The City of Arlington, Texas has a Gas Drilling and Production (GDP) Ordinance that calls for a 600 foot setback to protect citizens from the many, documented dangers and health risks from living near gas wells, but under pressure from industry and those whose lives won’t be affected, the Arlington City Council issues one “Special Use Permit” (SUP) after another. The drilling ordinance was established to protect people. The SUP indicates that certain citizens are considered collateral damage and are disposable.
This is from one of Arlington’s disposable citizens, Gretchen , who has advanced emphysema and is waiting to learn if her life will be “drastically shortened by the dust and foul air”:
I attended a sickening council meeting last month. A ‘girl next door’ looking rep from one of the gas companies stood over a group of children who were getting awards for an art contest, sponsored by the gas drilling company. She tried to convey that they were just part of our caring community. Children aged five led the pledge of allegiance. Oh, and there was the prayer and even Jesus was dragged into the farce. It was hard not to puke.
The art contest was sponsored by Chesapeake Energy, of course. They did the same thing in Fort Worth: FWISD Caught In a Barnett Shale Web of Deceit. They are doing the same thing in the Marcellus Shale area where they have taken over the a local paper and are offering EdUKaShUn to the young people there: Chesapeake Energy, The Daily & Sunday Review announce major Newspaper In Education sponsorship. This is part of their propaganda campaign to fool the local people who will soon become disposable citizens just like Gretchen.
Each site looks like a bulls-eye. Those too close begged the council not to change the zoning distance from 600 to 300 feet. Those further out far outnumbered those up close, as they always will, and wanted the drilling AND the money. Too bad the prayer didn’t mention “Love thy neighbor as thyself” But, no one should have had to mention that. You can bet those far from the well would not have wanted the drilling right next to their houses. In the end, only one council member voted against letting drilling proceed too close to the objectors homes.
Now, the thumper trucks have tested the ground right next to me. I have half of one lung total breathing capacity, when it comes time for me to beg, “Not here, please.” I am sure it too will fall on deaf ears. In addition, I have asthma severe also. I am too sick to move away, and too sick to stay if they do this.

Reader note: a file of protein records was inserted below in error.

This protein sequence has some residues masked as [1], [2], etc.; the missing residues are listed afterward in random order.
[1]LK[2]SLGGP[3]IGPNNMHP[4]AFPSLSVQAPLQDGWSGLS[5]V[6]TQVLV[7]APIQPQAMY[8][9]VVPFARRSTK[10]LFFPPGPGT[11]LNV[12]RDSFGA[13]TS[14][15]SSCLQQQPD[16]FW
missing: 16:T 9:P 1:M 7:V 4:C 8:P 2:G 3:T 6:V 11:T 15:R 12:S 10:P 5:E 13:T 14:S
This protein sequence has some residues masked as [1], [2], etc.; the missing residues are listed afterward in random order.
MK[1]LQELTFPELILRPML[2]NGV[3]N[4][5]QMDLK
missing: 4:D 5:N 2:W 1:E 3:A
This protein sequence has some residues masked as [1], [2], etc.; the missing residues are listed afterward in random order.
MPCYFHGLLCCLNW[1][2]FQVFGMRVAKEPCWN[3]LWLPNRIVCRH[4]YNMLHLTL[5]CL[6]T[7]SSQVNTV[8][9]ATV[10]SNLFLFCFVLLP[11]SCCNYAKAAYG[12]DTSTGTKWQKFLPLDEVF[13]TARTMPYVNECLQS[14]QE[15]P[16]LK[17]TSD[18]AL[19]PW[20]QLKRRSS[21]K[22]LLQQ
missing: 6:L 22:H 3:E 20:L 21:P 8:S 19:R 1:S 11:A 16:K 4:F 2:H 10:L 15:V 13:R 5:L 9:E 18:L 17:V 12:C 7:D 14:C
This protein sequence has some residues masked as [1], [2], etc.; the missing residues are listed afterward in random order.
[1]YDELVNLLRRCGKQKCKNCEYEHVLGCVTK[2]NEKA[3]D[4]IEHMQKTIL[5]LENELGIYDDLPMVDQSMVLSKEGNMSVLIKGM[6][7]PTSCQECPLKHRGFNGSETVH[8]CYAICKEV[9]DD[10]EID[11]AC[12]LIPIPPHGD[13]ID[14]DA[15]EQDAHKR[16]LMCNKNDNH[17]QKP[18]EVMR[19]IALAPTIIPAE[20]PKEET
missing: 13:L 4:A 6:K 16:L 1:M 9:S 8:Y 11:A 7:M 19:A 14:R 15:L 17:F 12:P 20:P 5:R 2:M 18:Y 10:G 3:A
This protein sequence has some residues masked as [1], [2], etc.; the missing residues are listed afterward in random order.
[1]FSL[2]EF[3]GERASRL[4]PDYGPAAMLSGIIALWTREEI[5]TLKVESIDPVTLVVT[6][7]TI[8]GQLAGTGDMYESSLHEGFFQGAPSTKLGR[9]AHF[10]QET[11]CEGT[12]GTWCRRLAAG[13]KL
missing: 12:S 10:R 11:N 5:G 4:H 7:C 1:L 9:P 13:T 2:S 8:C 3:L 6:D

Someone should note that those who don’t have mineral rights to their property, did not get a discount either on their land, or on their property taxes. The phrase “surface owner” makes it sound like people own the top quarter inch of the dirt. If the field next to us has a separate mineral rights owner, we most surely will lose this fight. He/she will not care if these acres are ruined for future development of shopping areas, or banking, since nothing could be built right over a former well site.
I am in a waiting mode now unable to get much information to see basically if I will have my life drastically shortened by the dust and foul air, or not.
You can watch video of the council meeting HERE. scroll to this meeting: Evn. Meeting March 24, 2009 4 hrs 27 min. and Click on Video, Gretchen’s testimony is at 1:56:49 in the tape. (Or to open a Windows Video click HERE)
And you can bet that if water and air is fouled, it’s just part of the price We the People have to pay so Big Oil can make that profit. From un-naturalgas.org‘s latest newsletter:
Here’s what John Hanger, acting Secretary of the Pennsylvania Department of Environmental Protection, said in an interview with Reuters’ Jon Hurdle:
“You can’t do a large amount of drilling and have zero impact. There’s going to be a lot of good that comes from drilling in Pennsylvania, but there are also going to be some problems.”
According to the Reuters story, Hanger “acknowledged that some of the chemicals could be dangerous to human health but said that risk has to be weighed against the benefits that will come from the exploitation of what he called the ‘enormous’ gas reserves contained in the Marcellus Shale.
“‘Some of these chemicals are things you couldn’t drink. There’s no doubt about that,’ he said. ‘We have processes that go on in our lives all the time that involve these chemicals, and we run a certain amount of risk because of the benefits.'”
Pictures of seismic testing taken from Gretchen’s yard: